At the time of von Speyr's death, 37 of her books were in print, and yet, even today, few people have "taken serious notice of her writings." And those 37 are truly just the tip of the iceberg. There is apparently so much unpublished material that it dwarfs Balthasar's, even though he was obviously about as prolific as you can imagine.
And yet, as with Aurobindo, von Speyr's work is not the product of "thought" or cogitation. However, at the same time, she had a kind of implicit knowledge of deep spiritual truths, almost like an idiot savant who can solve complex mathematical problems with no formal understanding of math (except that she was no idiot, having been an outstanding physician).
In 1940, Balthasar began instructing her in the Catholic faith. On the one hand "she plainly did not know the things I told her," and yet, "immediately and directly recognized them as valid and true for her." She also realized that she had been seeking these truths her whole life (she was raised a protestant and had only heard vaguely negative things about Catholicism).
Balthasar has a vivid description of what this was like: "the outline of Catholic truth was, as it were, hollowed out in her like the interior of a mold. A slight indication was all she needed in order to understand and accept with all her heart and in exuberant joy."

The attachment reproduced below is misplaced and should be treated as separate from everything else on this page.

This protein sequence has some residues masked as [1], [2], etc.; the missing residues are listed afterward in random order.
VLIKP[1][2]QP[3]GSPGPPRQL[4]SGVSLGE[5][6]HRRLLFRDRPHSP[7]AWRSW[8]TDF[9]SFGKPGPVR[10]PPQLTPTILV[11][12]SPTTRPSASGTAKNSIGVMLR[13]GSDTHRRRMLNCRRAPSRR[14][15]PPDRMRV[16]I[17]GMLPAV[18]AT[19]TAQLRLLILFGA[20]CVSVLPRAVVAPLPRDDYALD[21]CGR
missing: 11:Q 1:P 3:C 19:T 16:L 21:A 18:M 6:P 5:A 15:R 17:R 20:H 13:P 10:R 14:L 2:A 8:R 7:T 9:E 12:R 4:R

I have to say, I know exactly how this feels, as it has been happening to me on a smaller scale, what with our ongoing adventures in Christianity. In fact, this is why it has been such slow-going in blogging about the Theo-Drama. More often than not, a single sentence by Balthasar blossoms into a whole post.
At first, the two were somewhat disappointed at the world's indifference to her remarkable gifts (her books were rarely even reviewed). But eventually, "she came to understand that during her lifetime it was her lot to talk into thin air, to work without any evident effect." Suffice it to say that there was absolutely no ego involved in any of this. Rather, she lived a life total surrender to the divine. Higher than her own power was the renunciation of personal power and her submission "in silence to the will of God."
Immediately after her conversion in 1940, "a veritable cataract of mystical graces poured over Adrienne in a seemingly chaotic storm that whirled her in all directions at once." It was as if she were transported "above" in prayer, only to come back down to earth "with new understanding, new love and new resolutions." In fact, on one occasion she heard a voice that provided a certain key to her gift: you shall live in heaven and on earth, like a sort of vertical bridge that spans the worlds.